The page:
The Spiritual Deepening Library materials offer your meeting an opportunity for members, attenders, and newcomers to build spiritual community as you explore Quaker thought and practices and deepen your spiritual journeys together. The Library holds content but leaves it up to you to decide how and when to use it.
Using the Spiritual Deepening Library Materials in Your Meeting
Each Spiritual Deepening Library topic contains a number of activities for adults or children to go deeper together, as well as intergenerational and all-ages exercises.
There are several different ways to use materials from the Spiritual Deepening Library in your meeting:
- A small group of people from your meeting or regional area might gather and explore a topic together.
- Your meeting may choose to do activities together as a whole-meeting group, perhaps before or after Meeting for Worship.
- First Day School teachers may create lessons for children using Library activities.
- A whole meeting or worship group might choose to explore a topic from the Spiritual Deepening Library, separating into several small groups for certain discussions and activities and gathering as a large group for others.
- Your meeting may choose to offer a small group experience with a mix of newcomers and members/attenders, as a way of sharing Quaker faith and practice and building community and connections.
- A meeting might choose exercises to use during Adult Religious Education or while planning a meeting retreat or renewal.
- A meeting may decide to focus on building intergenerational connections by adopting a program centered on the Spiritual Deepening children’s and all-ages activities.
Be creative in choosing activities and setting a schedule that suits the needs of your community. As your meeting plans times to engage in deepening activities and conversations together, consider if you want to extend special invitations to newcomers, young adults, young families, teenagers, or members who are not regularly present in the life of the meeting.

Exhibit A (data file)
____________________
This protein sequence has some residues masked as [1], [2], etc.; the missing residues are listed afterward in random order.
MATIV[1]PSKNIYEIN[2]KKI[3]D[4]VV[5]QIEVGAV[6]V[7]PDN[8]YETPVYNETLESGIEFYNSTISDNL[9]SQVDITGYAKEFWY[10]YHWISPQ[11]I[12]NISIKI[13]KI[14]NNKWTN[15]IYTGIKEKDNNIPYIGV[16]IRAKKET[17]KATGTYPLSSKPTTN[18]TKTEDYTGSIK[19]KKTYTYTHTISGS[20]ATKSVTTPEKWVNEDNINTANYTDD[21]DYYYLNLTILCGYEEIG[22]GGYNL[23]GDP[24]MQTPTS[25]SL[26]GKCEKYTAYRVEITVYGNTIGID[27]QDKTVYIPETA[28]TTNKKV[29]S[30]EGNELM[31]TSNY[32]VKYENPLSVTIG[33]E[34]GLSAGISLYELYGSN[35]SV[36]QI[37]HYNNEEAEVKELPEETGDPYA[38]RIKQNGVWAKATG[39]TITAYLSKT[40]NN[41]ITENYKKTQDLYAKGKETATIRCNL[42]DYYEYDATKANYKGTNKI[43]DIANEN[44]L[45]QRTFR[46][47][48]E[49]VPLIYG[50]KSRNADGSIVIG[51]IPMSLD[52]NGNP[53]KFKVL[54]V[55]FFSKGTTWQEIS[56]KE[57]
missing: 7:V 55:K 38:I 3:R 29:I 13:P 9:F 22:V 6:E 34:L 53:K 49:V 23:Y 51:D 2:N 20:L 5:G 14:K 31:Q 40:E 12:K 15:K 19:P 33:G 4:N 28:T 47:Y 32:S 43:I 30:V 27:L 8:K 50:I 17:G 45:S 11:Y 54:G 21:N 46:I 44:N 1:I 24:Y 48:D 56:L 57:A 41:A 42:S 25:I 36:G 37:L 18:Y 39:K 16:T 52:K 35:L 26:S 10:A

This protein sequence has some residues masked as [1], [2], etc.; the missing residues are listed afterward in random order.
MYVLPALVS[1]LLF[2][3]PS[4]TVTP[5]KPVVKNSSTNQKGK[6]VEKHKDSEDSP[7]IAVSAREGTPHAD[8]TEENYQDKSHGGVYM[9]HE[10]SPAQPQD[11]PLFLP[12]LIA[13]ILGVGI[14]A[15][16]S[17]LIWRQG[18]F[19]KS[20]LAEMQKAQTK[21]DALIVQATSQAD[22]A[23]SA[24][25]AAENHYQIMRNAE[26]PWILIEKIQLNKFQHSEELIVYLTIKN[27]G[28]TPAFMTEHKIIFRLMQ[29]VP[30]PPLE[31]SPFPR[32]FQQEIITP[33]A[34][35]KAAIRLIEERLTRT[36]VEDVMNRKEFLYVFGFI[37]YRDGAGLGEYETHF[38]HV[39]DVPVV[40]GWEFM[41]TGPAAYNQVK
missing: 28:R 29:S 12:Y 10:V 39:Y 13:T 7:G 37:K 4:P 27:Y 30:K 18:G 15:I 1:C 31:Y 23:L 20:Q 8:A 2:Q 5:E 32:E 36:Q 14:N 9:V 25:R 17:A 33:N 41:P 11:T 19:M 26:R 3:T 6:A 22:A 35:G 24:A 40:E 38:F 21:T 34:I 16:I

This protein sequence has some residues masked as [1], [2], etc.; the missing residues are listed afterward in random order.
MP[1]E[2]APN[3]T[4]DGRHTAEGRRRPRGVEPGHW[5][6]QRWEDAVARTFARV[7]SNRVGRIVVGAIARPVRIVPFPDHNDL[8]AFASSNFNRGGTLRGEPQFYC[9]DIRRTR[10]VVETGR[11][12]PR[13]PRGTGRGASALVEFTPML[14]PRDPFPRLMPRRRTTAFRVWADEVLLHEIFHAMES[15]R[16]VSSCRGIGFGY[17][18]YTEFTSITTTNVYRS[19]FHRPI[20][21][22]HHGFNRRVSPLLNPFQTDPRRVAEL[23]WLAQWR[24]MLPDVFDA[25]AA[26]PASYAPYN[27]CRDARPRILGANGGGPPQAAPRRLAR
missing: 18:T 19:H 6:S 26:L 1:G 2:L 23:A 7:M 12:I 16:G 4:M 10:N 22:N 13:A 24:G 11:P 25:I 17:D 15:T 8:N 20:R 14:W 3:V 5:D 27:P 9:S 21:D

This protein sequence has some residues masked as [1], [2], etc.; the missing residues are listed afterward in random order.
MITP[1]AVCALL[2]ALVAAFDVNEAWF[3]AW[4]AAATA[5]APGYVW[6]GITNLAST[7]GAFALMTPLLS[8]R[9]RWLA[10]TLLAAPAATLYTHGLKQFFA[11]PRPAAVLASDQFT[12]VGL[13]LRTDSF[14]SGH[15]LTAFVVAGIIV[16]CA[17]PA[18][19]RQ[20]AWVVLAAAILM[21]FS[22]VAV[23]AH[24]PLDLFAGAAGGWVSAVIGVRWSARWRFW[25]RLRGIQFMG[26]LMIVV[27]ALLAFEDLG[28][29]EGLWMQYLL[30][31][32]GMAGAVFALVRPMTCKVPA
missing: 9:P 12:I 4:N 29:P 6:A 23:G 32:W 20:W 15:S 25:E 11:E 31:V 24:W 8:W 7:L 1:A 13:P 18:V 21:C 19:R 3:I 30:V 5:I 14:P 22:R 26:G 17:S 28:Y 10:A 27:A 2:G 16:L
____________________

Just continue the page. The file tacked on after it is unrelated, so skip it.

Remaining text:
In general, facilitators are responsible for:
- choosing activities and gathering materials
- leading the deepening activities (or the co-leaders might take turns leading)
- holding the space for the Spirit in each session
As you discern who has the skills and a leading to be a facilitator of Spiritual Deepening Library activities, it is important to recognize who in your meeting has the spiritual gift of facilitation. This gift may be clearly visible and already identified. It may also be found in young adult Friends or others who may not have had the opportunity to play this valuable role in the community. Your meeting may also recognize an opening – where someone is longing to move deeper into the work of helping individuals and the meeting grow in relationship with each other and the Spirit.
Consider choosing small group leaders who:
- Are interested in growing their ability to support others on their spiritual path
- Want to build a deeper community with a group in the meeting
- Want to practice seeking that of God within others
- Are open to learning and growing these skills
Welcoming Newcomers through the Spiritual Deepening Program
The Spiritual Deepening Library was specifically designed to speak to the condition of individuals at various points on their spiritual journeys. We encourage meetings to invite members, attenders, and newcomers to join small groups together, in order to learn from each other. In this way, the program offers a structured and meaningful opportunity for newcomers to be incorporated into the life of the meeting by building relationships while learning about the Quaker way.
If the meeting does not have an active in-person group at the time the newcomer arrives, newcomers can also be pointed to an online Spiritual Deepening eRetreat as a way to learn about Quaker thought and practice and deepen their own spiritual journey.
Spiritual Deepening Facilitator Training Task Group: Casey Kashnig (ILYM), Liz Wolff (SCYM), April Allison (LEYM), Gita Larson (SAYMA)